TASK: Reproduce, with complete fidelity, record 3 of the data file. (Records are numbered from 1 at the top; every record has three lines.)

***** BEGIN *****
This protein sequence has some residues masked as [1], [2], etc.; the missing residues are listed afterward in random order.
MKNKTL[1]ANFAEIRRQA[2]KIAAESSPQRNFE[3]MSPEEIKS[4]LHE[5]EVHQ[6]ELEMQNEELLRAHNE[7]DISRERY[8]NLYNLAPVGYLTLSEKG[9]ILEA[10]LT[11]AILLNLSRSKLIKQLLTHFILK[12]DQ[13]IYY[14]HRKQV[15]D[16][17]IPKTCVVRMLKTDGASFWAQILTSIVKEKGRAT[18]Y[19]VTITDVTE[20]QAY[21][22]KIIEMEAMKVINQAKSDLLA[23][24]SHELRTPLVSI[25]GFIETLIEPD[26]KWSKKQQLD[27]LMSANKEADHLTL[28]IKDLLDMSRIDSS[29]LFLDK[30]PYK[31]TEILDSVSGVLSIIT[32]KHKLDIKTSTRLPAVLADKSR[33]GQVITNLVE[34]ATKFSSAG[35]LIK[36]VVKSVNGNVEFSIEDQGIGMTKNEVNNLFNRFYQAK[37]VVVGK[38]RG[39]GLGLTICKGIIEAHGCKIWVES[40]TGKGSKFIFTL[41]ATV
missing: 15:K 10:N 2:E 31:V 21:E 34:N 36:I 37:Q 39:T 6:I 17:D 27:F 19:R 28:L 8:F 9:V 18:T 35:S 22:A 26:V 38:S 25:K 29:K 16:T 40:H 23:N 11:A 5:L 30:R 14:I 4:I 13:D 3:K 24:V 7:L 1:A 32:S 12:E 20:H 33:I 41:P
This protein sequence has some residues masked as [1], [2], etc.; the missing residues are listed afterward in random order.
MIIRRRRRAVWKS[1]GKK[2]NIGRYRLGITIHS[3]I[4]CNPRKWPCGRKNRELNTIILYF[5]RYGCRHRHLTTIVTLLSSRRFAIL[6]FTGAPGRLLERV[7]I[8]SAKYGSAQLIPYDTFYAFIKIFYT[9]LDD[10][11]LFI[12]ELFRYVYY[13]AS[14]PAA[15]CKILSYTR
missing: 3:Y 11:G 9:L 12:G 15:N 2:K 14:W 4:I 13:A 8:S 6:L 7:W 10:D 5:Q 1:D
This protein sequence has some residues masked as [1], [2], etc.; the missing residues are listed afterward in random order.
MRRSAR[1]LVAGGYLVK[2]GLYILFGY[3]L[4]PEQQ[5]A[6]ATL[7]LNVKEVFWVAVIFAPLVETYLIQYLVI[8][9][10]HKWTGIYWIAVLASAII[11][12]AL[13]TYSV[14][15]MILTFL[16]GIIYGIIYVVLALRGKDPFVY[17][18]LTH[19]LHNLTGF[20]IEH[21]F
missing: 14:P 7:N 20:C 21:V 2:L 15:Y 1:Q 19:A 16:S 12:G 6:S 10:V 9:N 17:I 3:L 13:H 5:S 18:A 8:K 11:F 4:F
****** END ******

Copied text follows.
This protein sequence has some residues masked as [1], [2], etc.; the missing residues are listed afterward in random order.
MRRSAR[1]LVAGGYLVK[2]GLYILFGY[3]L[4]PEQQ[5]A[6]ATL[7]LNVKEVFWVAVIFAPLVETYLIQYLVI[8][9][10]HKWTGIYWIAVLASAII[11][12]AL[13]TYSV[14][15]MILTFL[16]GIIYGIIYVVLALRGKDPFVY[17][18]LTH[19]LHNLTGF[20]IEH[21]F
missing: 14:P 7:N 20:C 21:V 2:L 15:Y 1:Q 19:A 16:S 12:G 6:S 10:V 9:N 17:I 3:L 13:H 5:S 18:A 8:K 11:F 4:F